Chipotle Adds Spice to Its Restaurant Lineup

Chipotle Mexican Grill (NYSE: CMG  ) has had a remarkable run over the past five years, despite being essentially a one-trick pony. Chipotle has cultivated a loyal customer base who are willing to pay a slight premium for high-quality food (mostly burritos, tacos, and salads) that's ethically sourced. The company's rapid growth has led to strong returns for early investors.

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Chipotle Mexican Grill 5 Year Price Chart, data by YCharts

Two years ago, Chipotle began testing a new concept restaurant, ShopHouse Southeast Asian Kitchen, with one location in Washington, D.C. The restaurant offers a "Chipotle-style" take on Asian cuisine. Apparently, Chipotle now thinks the ShopHouse concept is ready for prime time, because the company announced this week that it has signed leases for four new ShopHouse restaurants, in addition to three that are already under construction.

ShopHouse grows
At present, Chipotle still operates just one ShopHouse Southeast Asian Kitchen restaurant, located near Dupont Circle in Washington. A second D.C. location is expected to open soon. Last year, Chipotle announced plans to bring the concept to Los Angeles as well. The first two L.A. incarnations of ShopHouse will open "in the coming weeks."

On Monday, Chipotle announced plans to add four more restaurants within the two test markets of Washington and Los Angeles. One will be in the Westwood neighborhood of Los Angeles (right near the UCLA campus), one will be in D.C. proper, and two will be in suburban D.C. -- specifically, Bethesda and Rockville, Md.

Chipotle was careful to state that the announcement doesn't imply an acceleration of ShopHouse's growth. While Chipotle will grow the concept from just one operating restaurant today to at least eight by the end of next year, that will still constitute well under 1% of the total store base. Furthermore, Chipotle plans to open 165 to 180 new restaurants this year, so ShopHouse also represents a small proportion of the company's growth.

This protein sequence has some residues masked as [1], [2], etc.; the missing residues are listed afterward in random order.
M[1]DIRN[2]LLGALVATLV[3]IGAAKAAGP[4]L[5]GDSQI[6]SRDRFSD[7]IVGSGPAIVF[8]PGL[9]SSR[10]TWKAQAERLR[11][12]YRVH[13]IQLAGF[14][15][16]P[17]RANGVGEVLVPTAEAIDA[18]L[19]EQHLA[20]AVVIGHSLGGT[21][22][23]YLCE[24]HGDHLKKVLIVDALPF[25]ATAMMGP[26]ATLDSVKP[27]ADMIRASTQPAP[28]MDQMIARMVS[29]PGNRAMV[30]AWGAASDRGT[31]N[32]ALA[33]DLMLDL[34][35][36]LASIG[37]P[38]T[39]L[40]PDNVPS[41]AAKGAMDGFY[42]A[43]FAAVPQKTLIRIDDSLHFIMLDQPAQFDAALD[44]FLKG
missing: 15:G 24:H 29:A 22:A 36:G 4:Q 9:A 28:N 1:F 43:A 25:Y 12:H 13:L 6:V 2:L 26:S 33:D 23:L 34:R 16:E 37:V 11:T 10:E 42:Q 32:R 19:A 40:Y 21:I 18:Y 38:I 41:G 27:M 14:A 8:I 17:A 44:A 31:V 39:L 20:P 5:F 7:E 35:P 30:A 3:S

Expanding the addressable market is good
While Chipotle is still adding dozens of new restaurants every quarter in the U.S., at some point, it's going to start saturating the market. Chipotle has slowly begun to expand internationally, and it operated 11 stores outside the U.S. as of the end of 2012 -- five in Canada, five in the U.K., and one in France. However, consumers haven't caught on to the Chipotle concept as quickly in Europe as they did in North America.

ShopHouse provides Chipotle another avenue to grow after it begins to saturate the U.S. market with Chipotle locations. Chipotle already dominates the fast-casual Mexican market segment, but it competes indirectly with other fast-casual restaurants such as Panera Bread. Plenty of customers want to vary their diet even if they like the "fast casual" concept, and so they might opt for Panera or Panda Express the day after getting lunch from Chipotle.

Creating a restaurant with a similar experience but a different type of cuisine, like ShopHouse, gives Chipotle an opportunity to capture more of the food budget from its core customers. If ShopHouse could eventually grow to the same scale as Chipotle, it would vastly increase the company's overall long-term growth potential.

Foolish bottom line
ShopHouse Southeast Asian Kitchen will still be a small start-up within Chipotle even after its recently announced expansion, but its success could have big implications for the company. For shareholders, proof of the concept is more important than near-term growth. The potential game-changer is ShopHouse's long-term growth potential, as it could one day take over as Chipotle's primary growth driver.

Having two successful concepts would vastly increase Chipotle's ability to grow beyond this decade. Clearly, the company likes what it has seen from the first ShopHouse restaurant, since it is signing leases for multiple new units before the second restaurant has even opened. If these additional locations perform just as well, shareholders should expect to see a nationwide rollout begin by the middle of the decade.

Chipotle's stock has been on an absolute tear since the company went public in 2006. Unfortunately, 2012 hasn't been kind to Chipotle's stock, as investors question whether its growth has come to an end. Fool analyst Jason Moser's premium research report analyzes the burrito maker's situation and answers the question investors are asking: Can Chipotle still grow? If you own or are considering owning shares in Chipotle, you'll want to click here now and get started! 


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